High heterogeneity in in vivo instrumented-assisted patellofemoral joint stress testing: a systematic review

Ana Leal, Renato Andrade, Paulo Flores, Filipe Samuel Silva, João Espregueira-Mendes, Elizabeth Arendt

Research output: Contribution to journalReview article

3 Scopus citations

Abstract

Purpose: Summarize the in vivo instrumented-assisted patellofemoral evaluation methods for quantifying the patellar mobility in response to a known external force. Methods: A systematic review using PubMed, EMBASE, Cochrane Library, and SPORTDiscus electronic databases was conducted to search for studies reporting in vivo instrumented-assisted patellofemoral evaluation of patellar mobility. Searches were conducted in duplicate up to October 2017. Methodologic quality of included articles was assessed using a modified version of the Critical Appraisal Skills Program (CASP) critical appraisal tool. Results: From the original 2614 records, 9 studies comprising 568 individuals (24 ± 4.8 years old, 51.4% females)—355 (62.5%) asymptomatic individuals, 87 (15.3%) patellofemoral pain, and 126 (22.2%) patellofemoral instability patients—were included. The average maximum force applied by the instruments to the patella was 38.9 ± 27.7 N (range 11.25 to 80 N). Patellar displacement ranged from 3.9 to 10.4 mm, medially, and 3.5 to 14.8 mm, laterally, for asymptomatic individuals. For patellofemoral instability patients, these values were higher, ranging from 3.8 to 22.1 mm, medially, and 7.0 to 21.9 mm, laterally, being these mean values similar across the instability subgroups (medial, lateral, or multidirectional). Patellofemoral pain had a mean of 10 mm and 10.9 mm for medial and lateral displacements, respectively. Mean methodological quality score was 9.8 ± 2.6 (range 6–13) out of 18 possible points. Conclusions: There is high heterogeneity within the available instrumented assessment methods and respective measurement outcomes, highlighting the need for better methodological standardization and further developments in this field. This would allow a more accurate and reliable quantification of patellar movement and, subsequently, improve diagnosis, and refine treatment. Level of evidence: Systematic review of level II–IV studies, Level IV.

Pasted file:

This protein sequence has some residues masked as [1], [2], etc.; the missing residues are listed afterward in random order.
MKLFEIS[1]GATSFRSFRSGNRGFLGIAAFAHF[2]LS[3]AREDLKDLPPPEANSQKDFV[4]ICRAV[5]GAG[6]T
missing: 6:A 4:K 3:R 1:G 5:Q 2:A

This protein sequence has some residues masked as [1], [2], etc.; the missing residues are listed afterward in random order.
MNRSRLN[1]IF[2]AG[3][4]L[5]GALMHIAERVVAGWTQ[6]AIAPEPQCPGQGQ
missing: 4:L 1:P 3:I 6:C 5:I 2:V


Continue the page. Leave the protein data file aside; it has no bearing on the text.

Original languageEnglish (US)
Pages (from-to)745-757
Number of pages13
JournalKnee Surgery, Sports Traumatology, Arthroscopy
Volume27
Issue number3
DOIs
StatePublished - Mar 14 2019

PubMed: MeSH publication types

  • Journal Article
  • Systematic Review

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